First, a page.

In a lengthy message posted on its site Thursday, the company gave an in-depth explanation for the controversial update. To make amends, Apple will temporarily drop the price of replacement batteries to $29 starting in late January. The price will go back up to the usual $79 in 2019.
Customers are upset with the company over a software update that deliberately slowed down older phones in some situations to extend battery life. Some thought it was a ploy to get people to upgrade to new devices. A number of people have filed lawsuits over the feature and are seeking class action status.
The feature will stay on phones, but Apple says an upcoming iOS update will ” give users more visibility into the health of their iPhone’s battery.” It did not say if it will give them the ability to turn the feature off or on.
“We know that some of you feel Apple has let you down. We apologize,” said the message.
The company confirmed the slowdown last week, but said it was part of a power management feature meant to prevent older batteries from shutting down suddenly.
“First and foremost, we have never — and would never — do anything to intentionally shorten the life of any Apple product, or degrade the user experience to drive customer upgrades,” the post said.
A year ago, some iPhone users reported their devices were shutting down unexpectedly even when they showed some battery power left. It wasn’t caused by defective batteries, according to Apple, but normal issues with aging lithium ion batteries.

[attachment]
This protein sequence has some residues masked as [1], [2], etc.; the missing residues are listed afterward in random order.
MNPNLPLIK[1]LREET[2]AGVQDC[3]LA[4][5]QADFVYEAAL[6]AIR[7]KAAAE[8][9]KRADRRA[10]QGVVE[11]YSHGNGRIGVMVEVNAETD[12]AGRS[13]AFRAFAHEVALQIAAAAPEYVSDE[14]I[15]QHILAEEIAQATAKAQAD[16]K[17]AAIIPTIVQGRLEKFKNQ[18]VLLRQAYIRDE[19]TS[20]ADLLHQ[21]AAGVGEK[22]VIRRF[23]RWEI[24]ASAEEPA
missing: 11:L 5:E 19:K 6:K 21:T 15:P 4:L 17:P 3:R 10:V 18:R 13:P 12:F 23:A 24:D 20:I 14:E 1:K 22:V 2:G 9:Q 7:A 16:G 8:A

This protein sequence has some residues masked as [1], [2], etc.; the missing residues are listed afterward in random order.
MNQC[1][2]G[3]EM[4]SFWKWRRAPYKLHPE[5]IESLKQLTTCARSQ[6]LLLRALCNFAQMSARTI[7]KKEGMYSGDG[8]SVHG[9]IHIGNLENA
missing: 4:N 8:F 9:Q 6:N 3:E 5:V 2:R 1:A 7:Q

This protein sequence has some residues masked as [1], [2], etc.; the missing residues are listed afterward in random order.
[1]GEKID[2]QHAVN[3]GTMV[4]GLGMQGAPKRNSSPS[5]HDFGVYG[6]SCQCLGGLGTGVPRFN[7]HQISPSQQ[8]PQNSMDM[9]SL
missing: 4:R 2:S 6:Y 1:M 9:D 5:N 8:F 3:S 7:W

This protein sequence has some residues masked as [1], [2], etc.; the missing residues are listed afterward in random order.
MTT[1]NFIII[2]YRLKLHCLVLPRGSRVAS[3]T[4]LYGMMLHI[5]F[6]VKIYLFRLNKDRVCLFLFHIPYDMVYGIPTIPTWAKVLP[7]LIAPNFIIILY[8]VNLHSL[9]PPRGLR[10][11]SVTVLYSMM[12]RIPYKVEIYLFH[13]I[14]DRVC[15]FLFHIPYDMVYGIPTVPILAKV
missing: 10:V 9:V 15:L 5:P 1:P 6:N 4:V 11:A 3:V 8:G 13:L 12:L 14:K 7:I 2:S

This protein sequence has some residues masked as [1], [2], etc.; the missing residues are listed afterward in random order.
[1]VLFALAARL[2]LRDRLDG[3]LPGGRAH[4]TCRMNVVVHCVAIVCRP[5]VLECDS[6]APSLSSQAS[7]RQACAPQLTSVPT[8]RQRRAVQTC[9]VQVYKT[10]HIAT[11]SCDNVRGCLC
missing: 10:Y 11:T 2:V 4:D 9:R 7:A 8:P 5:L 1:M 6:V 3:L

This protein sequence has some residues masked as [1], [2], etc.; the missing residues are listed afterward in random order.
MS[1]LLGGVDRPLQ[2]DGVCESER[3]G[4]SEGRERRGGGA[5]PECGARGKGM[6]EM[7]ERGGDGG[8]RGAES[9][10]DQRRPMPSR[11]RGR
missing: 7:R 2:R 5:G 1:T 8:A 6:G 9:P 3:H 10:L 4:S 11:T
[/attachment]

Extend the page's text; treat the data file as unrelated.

To address the issue, Apple included an update in iOS that would slow down a phone during peak processing events to prevent the battery from shutting off. It affected the iPhone 6, iPhone 6 Plus, iPhone 6S, iPhone 6S Plus and iPhone SE. Apple later rolled out the same update for iPhone 7 and iPhone 7 Plus devices. It did not tell customers how the update worked at the time.
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Apple says users began reporting slower performance in the fall, when iOS 11 was released. The company said it first assumed it was caused by a “normal, temporary” lag caused by a new operating system update, and small bugs in the iOS.
“We now believe that another contributor to these user experiences is the continued chemical aging of the batteries in older iPhone 6 and iPhone 6s devices,” said the company.
Apple calls its lithium ion batteries “consumable components” in the post, meaning they’re meant to be replaced. But because of the iPhone’s design, the process is not as simple as popping in a fresh battery.
To switch out a battery on an iPhone, you have to go to an Apple retailer or ship your phone to Apple. You can also use a third-party service or order a kit to do it yourself, though those options will void an existing warranty.
Upgrading to a new battery will clear up any slowdowns related to the update, said Apple.